Why businesses need to look to a new technology model post pandemic [Q&A]
Aging infrastructure, legacy tools and outdated strategy. Businesses today that have one or more of these issues are quickly realizing that they're not set up for success.
As we start to see signs that the pandemic is getting under control in some places, many companies are finding themselves faced with the reality that they were ill prepared to handle the tumultuous nature of the past 12 months. Those who've struggled to make it this far are realizing it's time for more than just a refresh of their old systems. A new approach is needed.
The MACH Alliance (MACH standing for Microservices based, API-first, Cloud-native SaaS and Headless), is a group of tech leaders advocating for a new, open and best-of-breed enterprise technology ecosystem. Launched in June of 2020, the Alliance aims to help enterprise organizations navigate the complex modern technology landscape with the belief that competitive advantage doesn't come from owning the stack, but rather from being free to select the best available resources for the moment.
In March, the Alliance hosted a webinar featuring Forrester called, A Future Fit Tech Strategy Requires the Right Platforms, Practices and Partnerships. We spoke with Sonja Keerl, co-founder of the Alliance about some of this webinar's highlights.
BN: Can you give us an overview of what the webinar covered and why now is the right time for a topic like this?
SK: We focused in part on Forrester's new future fit technology model and how it provides a blueprint for leaders to source, assemble and manage their technology to be future-proof. The goals are to be more adaptive, creative and resilient in business. Within that lens, we talked about how new types of open and composable platforms accelerate time-to-value and how co-innovation partnerships are emerging as a critical advantage. As part of that, we dove into what these changes mean to investment patterns and the overall structure of the technology ecosystem.
This was the right time for a webinar focused on this subject matter because many businesses are facing a moment of reckoning, as we've all been bogged down by the pandemic to some degree. It has distinguished those who were digitally prepared and able to thrive from those who faltered.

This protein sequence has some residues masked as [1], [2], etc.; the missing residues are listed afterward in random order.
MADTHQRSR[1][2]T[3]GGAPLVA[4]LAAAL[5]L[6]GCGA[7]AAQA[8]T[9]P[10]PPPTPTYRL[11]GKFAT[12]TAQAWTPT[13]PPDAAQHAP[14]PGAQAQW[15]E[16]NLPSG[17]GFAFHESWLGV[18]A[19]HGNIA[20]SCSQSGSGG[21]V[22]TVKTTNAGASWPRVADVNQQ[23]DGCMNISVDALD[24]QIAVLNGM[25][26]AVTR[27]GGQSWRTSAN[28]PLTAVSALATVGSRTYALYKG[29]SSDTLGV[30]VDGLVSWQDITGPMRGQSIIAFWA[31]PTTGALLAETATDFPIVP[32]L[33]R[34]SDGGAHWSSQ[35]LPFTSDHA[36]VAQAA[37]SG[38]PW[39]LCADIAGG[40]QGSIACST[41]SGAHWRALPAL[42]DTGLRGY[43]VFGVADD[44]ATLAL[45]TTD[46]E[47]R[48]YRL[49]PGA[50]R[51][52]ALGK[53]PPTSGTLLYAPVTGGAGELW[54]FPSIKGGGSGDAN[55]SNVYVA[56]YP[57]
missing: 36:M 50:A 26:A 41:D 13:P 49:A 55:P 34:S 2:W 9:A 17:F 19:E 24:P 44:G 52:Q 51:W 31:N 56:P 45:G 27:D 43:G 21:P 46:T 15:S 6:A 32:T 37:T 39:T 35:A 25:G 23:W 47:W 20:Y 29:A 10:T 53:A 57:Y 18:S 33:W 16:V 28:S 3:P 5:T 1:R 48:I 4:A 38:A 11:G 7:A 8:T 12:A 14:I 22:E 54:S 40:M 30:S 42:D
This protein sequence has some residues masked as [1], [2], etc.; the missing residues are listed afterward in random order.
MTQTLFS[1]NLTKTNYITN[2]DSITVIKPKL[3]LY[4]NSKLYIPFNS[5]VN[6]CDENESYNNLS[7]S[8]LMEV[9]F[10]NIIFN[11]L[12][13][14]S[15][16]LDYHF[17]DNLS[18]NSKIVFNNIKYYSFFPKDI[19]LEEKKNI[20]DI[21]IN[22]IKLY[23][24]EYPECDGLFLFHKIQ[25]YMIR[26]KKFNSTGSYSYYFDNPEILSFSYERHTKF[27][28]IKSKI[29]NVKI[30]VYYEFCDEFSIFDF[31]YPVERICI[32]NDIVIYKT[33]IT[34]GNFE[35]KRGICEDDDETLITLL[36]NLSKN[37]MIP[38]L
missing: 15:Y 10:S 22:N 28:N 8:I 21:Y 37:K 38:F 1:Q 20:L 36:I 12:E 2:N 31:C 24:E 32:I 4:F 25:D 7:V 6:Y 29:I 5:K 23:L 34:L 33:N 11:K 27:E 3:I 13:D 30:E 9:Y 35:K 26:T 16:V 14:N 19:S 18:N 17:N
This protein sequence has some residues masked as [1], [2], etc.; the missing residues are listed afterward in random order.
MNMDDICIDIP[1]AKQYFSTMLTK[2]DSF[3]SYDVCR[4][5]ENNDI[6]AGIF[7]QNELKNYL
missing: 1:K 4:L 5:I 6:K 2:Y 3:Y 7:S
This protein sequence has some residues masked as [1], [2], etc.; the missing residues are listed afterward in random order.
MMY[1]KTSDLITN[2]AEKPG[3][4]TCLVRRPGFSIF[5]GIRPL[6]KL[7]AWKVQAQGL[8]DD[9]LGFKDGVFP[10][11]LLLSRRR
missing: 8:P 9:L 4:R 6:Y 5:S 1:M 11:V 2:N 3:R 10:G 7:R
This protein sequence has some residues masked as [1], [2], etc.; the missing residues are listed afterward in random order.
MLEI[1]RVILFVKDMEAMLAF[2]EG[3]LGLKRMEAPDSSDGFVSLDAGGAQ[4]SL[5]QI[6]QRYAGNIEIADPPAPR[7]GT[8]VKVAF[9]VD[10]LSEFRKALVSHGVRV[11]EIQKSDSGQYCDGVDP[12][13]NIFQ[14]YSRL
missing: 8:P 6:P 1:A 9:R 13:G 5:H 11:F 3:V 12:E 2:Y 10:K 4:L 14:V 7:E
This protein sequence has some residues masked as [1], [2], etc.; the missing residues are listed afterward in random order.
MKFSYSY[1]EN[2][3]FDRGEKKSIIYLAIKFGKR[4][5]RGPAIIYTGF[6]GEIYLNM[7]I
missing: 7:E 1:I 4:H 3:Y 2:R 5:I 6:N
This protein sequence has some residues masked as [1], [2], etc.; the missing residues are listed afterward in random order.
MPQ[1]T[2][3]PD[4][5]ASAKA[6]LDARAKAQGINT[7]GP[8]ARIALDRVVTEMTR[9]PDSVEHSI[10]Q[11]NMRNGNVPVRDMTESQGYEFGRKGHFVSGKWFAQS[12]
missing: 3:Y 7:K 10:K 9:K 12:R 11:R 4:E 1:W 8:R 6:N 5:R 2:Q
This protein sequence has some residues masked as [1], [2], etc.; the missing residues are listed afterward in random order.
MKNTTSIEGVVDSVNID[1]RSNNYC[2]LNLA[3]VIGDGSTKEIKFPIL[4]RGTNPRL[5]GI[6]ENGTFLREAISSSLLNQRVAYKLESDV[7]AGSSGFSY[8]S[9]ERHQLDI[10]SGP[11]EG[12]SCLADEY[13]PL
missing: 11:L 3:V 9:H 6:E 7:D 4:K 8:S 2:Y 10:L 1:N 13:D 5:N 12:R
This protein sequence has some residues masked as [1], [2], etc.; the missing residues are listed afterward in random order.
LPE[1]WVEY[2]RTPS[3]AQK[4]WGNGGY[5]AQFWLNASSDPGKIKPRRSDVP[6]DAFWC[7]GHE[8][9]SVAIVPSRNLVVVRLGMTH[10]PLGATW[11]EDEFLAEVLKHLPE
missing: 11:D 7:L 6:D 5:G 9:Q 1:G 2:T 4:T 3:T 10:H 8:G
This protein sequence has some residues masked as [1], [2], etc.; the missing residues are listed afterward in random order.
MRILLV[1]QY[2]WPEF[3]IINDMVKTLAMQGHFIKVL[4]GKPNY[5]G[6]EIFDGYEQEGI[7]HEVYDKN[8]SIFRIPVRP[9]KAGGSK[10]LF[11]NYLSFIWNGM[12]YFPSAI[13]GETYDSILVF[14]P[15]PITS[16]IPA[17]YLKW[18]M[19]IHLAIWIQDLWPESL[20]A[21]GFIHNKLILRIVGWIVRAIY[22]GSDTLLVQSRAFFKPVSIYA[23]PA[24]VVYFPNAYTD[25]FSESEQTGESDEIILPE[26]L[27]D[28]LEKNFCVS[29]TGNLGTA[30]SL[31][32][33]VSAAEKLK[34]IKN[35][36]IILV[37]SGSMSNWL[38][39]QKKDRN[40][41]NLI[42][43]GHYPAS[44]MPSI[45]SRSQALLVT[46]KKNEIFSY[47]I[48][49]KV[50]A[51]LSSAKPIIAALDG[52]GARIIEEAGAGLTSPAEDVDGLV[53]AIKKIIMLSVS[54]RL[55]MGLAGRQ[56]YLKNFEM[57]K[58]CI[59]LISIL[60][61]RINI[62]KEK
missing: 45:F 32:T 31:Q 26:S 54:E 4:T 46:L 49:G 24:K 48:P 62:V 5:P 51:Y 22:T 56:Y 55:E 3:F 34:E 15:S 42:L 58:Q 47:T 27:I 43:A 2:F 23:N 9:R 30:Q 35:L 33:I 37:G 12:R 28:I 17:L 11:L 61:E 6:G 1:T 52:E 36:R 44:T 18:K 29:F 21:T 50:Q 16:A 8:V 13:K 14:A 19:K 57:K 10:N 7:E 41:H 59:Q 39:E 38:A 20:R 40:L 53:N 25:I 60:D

BN: Can you explain a bit more about the concept of digital sameness and what enterprises need to be thinking about in order to avoid it?
SK: The idea of digital sameness is intriguing and it makes perfect sense when you think about how so many companies within an industry seem to operate with such similar playbooks. While technology investments of the past decade gave many businesses the momentum to get online, the payback of these investments is starting to stall. This is partly due to the notion of digital sameness. As industries started to follow a shared playbook of digital experience, creating an expectation experience was no longer a differentiator. Even forward-thinking businesses that have invested in the right technologies still look an awful lot like their peers.
The tension between falling productivity, pervasive digital sameness and an accumulation of tech debt is pushing companies to identify new models for doing business, especially pertaining to technology. They're looking to both move faster with new systems and models, while also retiring some of their tech debt.
BN: Why is there a shift from technology to ecosystem and why does it matter?
SK: The way businesses invest in their platforms, practices and partners is the key to ensuring they're fit for the future. One way of achieving that is through ecosystems.
Companies today are using ecosystems to create a composable stack of capabilities tailored to their needs, which makes it possible to design curated stacks for industries that can be reused and adapted at scale.
Parallel to the rise of ecosystems is the rise of co-innovation partnerships and the role of strategy and implementation partners. As was discussed in the webinar, these partners need to be willing to collaborate with the entire ecosystem, being transparent about their strengths and knowing how to team up with others to innovate and drive outcomes. Some companies are even asking that co-innovation partners take a hybrid approach to project compensation, with a percentage attached to the success of joint outcomes.
BN: So what's next? Where do we go from here?
SK: We discussed in the webinar that we're going to move more toward this era of best-of-breed and platforms that are MACH-ified. With this approach, businesses can essentially mix and match to deliver solutions to very specific business needs. They can do this by taking microservices, which are small, standalone applications fronted by APIs that can be designed and deployed individually like Lego bricks. With each microservice you can add new functionality.
I believe this is the way forward for enterprise architecture today. Traditional monolithic platforms, which are essentially self-contained (in other words, they don't play well with other software applications in the sand box), don't enable that kind of flexibility which is so crucial for businesses to be adaptable and have staying power today.